Jennifer MacArthur, NCME’s Director of TV and Digital Media Engagement, will participate in a special panel discussion as part of the San Francisco International Asian American Film Festival sponsored by the Center for Asian American Media. On Sunday, March 13, Jennifer will discuss Mastering the Art of Engagement and Crowdsourcing alongside panelists John Lightfoot (California Council for the Humanities), Alicia Dwyer and Tom Xia (Xmas Without China), Ellen Schneider (Active Voice), Pete Nicks (The Waiting Room) and Dien S. Yuen (Give2asia). The panel will explore the dynamics of crowdsourcing through case studies, offer new strategies for media makers, and even reveal funding opportunities. Learn more.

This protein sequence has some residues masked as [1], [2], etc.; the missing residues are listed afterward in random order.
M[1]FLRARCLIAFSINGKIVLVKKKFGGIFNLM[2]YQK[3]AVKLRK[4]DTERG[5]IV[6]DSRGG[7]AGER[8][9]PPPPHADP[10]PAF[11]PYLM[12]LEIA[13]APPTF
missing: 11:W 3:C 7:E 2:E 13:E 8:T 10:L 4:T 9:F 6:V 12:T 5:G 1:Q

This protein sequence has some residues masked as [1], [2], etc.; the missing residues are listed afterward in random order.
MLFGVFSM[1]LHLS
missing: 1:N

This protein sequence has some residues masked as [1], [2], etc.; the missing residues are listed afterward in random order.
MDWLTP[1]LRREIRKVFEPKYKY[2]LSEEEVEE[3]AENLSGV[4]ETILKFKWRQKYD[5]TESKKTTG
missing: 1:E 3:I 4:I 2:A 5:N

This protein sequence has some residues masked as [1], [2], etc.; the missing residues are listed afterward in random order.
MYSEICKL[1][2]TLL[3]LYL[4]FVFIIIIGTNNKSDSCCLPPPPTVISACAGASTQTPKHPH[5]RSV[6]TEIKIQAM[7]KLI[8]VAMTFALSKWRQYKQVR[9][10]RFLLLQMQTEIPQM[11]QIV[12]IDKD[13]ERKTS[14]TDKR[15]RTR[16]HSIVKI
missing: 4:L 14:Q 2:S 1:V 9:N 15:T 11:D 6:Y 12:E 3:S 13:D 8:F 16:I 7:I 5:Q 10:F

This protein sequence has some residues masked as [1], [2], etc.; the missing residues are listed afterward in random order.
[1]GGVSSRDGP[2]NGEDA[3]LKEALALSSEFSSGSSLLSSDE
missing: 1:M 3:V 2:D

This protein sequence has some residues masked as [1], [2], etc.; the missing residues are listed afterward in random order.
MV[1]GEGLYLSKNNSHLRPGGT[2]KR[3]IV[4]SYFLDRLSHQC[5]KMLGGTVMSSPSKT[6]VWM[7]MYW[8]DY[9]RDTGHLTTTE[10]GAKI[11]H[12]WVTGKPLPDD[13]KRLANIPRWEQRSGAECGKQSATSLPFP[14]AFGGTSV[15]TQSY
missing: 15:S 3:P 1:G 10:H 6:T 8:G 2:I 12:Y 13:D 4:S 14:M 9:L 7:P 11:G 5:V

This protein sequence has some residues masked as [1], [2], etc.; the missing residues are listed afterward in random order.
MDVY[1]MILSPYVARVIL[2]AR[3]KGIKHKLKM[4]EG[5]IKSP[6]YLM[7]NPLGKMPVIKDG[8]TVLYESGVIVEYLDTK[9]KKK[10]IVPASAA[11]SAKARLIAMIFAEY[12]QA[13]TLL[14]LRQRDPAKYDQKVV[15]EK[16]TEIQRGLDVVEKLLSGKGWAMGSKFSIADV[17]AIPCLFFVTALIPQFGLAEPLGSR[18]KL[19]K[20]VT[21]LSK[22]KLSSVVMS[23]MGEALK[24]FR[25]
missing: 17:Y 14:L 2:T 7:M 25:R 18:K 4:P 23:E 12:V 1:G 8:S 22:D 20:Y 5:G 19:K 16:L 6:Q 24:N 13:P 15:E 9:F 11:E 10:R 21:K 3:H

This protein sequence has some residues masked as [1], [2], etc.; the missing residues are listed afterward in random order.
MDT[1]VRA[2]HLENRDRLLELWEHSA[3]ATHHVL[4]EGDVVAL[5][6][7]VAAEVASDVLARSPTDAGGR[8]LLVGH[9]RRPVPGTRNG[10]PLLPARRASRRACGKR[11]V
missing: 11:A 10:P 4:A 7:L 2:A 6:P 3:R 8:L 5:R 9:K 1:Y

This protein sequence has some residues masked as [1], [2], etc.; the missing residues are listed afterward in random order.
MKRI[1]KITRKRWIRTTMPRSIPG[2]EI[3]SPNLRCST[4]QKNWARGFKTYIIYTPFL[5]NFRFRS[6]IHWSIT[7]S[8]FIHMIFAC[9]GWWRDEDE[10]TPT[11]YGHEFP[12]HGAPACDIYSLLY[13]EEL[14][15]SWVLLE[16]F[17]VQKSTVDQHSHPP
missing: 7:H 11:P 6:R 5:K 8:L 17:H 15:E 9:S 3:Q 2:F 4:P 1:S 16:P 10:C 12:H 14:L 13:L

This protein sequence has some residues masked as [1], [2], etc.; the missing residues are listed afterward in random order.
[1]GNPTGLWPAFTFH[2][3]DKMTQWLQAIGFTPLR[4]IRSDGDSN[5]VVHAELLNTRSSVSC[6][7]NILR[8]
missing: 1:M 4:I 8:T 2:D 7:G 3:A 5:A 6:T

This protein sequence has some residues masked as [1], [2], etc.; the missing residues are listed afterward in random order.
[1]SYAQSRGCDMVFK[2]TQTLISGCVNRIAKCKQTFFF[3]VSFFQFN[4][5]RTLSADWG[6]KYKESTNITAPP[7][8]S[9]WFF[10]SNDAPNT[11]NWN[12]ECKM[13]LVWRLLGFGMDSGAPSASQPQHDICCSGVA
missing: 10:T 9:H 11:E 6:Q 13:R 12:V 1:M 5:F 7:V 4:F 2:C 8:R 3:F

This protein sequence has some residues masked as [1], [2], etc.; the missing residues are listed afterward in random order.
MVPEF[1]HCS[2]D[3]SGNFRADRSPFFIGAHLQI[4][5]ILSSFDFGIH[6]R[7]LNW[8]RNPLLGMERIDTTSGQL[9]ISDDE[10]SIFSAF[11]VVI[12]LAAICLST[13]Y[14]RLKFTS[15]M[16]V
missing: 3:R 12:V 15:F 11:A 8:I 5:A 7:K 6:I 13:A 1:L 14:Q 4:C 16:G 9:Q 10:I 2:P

Finally, NCME’s engagement manager Jess Main will be attending the Nonprofit Technology Conference in Washington, D.C., March 17-19. Sponsored by the Nonprofit Technology Network (NTEN), the  conference brings together nonprofit professionals from around the world to collaborate, innovate, and maximize technology in the nonprofit space.

Headed to any of the gatherings mentioned above? Drop us a note. We’d be delighted to connect.

“My Source” Highlight: KKCR

George Costa, director of the office of economic development for the county of Kaua’i, explains how KKCR is his source for getting information about important local issues  during a town hall meeting KKCR hosted to help enhance economic sustainability on the island.

“I feel it is my responsibility to be out in the community to hear what our residents have to say…and listen to the ideas they have in helping solve our economic woes.”